Tuesday, 23 Nov 2010 | 3:26 PM ET

Here's Why the Fed Plan Is Failing: We’re All Austrians Now

Posted By: John Carney

It’s no accident that Austrian economics is newly popular. It provides the best explanation for the business cycle we just lived through.

Stockbyte | Getty Images

But the resurgent popularity of Austrian economics may actually be hampering the ability of the Federal Reserve to reflate the economy with low interest rate policies. Businesses, now aware of the dangers of a low inflation- sparked economic bubble, may simply be refusing to fall for the age-old boom-bust trap.

The Austrian theory of business cycles is rather straightforward:

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  Tuesday, 23 Nov 2010 | 2:46 PM ET

Janus Halted and Wellington Receives Insider Trading Inquiries

Posted By: John Carney

*Update: Janus has resumed trading, as of 2:40*

*Update: MFS tells us that they have not received any request for information in connection with the federal insider trading probe.*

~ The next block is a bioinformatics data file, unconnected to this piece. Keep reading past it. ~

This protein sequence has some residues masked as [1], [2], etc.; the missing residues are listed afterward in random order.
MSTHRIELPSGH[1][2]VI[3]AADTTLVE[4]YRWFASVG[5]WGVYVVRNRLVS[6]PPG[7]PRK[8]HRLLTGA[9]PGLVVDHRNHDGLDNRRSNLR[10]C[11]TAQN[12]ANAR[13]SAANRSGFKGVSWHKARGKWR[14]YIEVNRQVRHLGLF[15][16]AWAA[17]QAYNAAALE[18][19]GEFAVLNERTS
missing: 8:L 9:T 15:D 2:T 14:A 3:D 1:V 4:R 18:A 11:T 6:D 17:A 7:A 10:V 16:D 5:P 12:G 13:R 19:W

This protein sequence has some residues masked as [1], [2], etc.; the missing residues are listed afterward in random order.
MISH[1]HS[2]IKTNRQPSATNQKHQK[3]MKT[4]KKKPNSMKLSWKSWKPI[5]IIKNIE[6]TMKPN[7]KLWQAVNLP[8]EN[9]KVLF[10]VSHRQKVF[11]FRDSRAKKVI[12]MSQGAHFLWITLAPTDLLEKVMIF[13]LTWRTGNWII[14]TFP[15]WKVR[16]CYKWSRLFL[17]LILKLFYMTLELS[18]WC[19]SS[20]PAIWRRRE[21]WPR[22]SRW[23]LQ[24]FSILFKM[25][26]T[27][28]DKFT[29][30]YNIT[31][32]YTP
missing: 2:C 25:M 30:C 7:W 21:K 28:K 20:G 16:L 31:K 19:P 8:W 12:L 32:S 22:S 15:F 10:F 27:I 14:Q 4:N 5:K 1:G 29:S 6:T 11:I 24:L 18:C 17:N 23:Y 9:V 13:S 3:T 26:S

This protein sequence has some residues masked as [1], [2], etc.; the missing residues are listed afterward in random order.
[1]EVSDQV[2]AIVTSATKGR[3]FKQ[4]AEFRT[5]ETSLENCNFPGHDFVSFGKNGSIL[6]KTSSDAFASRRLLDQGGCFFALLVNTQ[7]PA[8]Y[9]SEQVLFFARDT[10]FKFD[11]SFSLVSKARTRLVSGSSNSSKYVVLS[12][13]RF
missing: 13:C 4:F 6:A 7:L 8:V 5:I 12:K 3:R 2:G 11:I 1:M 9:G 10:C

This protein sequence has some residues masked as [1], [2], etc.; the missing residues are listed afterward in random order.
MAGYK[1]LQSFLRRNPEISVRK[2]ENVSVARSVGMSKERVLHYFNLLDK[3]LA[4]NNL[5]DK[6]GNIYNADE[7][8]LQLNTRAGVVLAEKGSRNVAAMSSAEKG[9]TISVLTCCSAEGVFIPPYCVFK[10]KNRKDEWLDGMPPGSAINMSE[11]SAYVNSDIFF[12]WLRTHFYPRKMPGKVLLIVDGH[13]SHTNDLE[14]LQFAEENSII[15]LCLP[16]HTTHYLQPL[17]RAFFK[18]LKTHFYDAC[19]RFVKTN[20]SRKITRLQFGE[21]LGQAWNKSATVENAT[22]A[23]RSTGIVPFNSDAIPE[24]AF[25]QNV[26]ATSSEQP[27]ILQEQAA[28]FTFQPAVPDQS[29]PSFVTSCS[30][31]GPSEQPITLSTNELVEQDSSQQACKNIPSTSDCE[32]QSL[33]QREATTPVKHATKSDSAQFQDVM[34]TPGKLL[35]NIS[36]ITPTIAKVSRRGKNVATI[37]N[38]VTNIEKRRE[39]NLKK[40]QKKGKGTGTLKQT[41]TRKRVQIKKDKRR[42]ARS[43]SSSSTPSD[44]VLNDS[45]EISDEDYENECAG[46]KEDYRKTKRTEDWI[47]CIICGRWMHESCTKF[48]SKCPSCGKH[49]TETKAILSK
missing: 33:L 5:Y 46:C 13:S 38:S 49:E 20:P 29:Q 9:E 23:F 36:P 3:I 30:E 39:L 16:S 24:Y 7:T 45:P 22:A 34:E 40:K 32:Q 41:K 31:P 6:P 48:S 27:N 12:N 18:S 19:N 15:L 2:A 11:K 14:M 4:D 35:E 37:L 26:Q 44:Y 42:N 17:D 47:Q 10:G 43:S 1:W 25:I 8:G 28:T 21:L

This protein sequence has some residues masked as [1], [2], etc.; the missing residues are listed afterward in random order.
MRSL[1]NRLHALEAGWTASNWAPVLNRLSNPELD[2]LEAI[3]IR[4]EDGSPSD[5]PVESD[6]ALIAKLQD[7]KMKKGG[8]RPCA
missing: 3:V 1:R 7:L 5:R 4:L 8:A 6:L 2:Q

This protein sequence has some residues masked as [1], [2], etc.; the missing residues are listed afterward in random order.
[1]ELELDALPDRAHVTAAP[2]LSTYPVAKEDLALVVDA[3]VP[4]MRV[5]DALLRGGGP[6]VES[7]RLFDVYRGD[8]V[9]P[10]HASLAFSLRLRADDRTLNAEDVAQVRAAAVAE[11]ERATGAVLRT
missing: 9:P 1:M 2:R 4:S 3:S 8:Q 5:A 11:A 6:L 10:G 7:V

Trading in shares of the Janus Capital Group have been halted, apparently in anticipation of an announcement that federal authorities are looking at Janus as part of their insider trading dragnet.

Bloomberg makes it sound like not too big of a deal :

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  Tuesday, 23 Nov 2010 | 1:35 PM ET

Heroic Analyst Tells of FBI Threats in Insider-Trading Probe

Posted By: Gennine Kelly

John Kinnucan , an independent analyst, said the FBI approached him and said, "there was a very large insider trading ring investigation that they were conducting and one of my clients was a focus of the probe and they wanted my help in basically incriminating this individual."

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  Tuesday, 23 Nov 2010 | 1:20 PM ET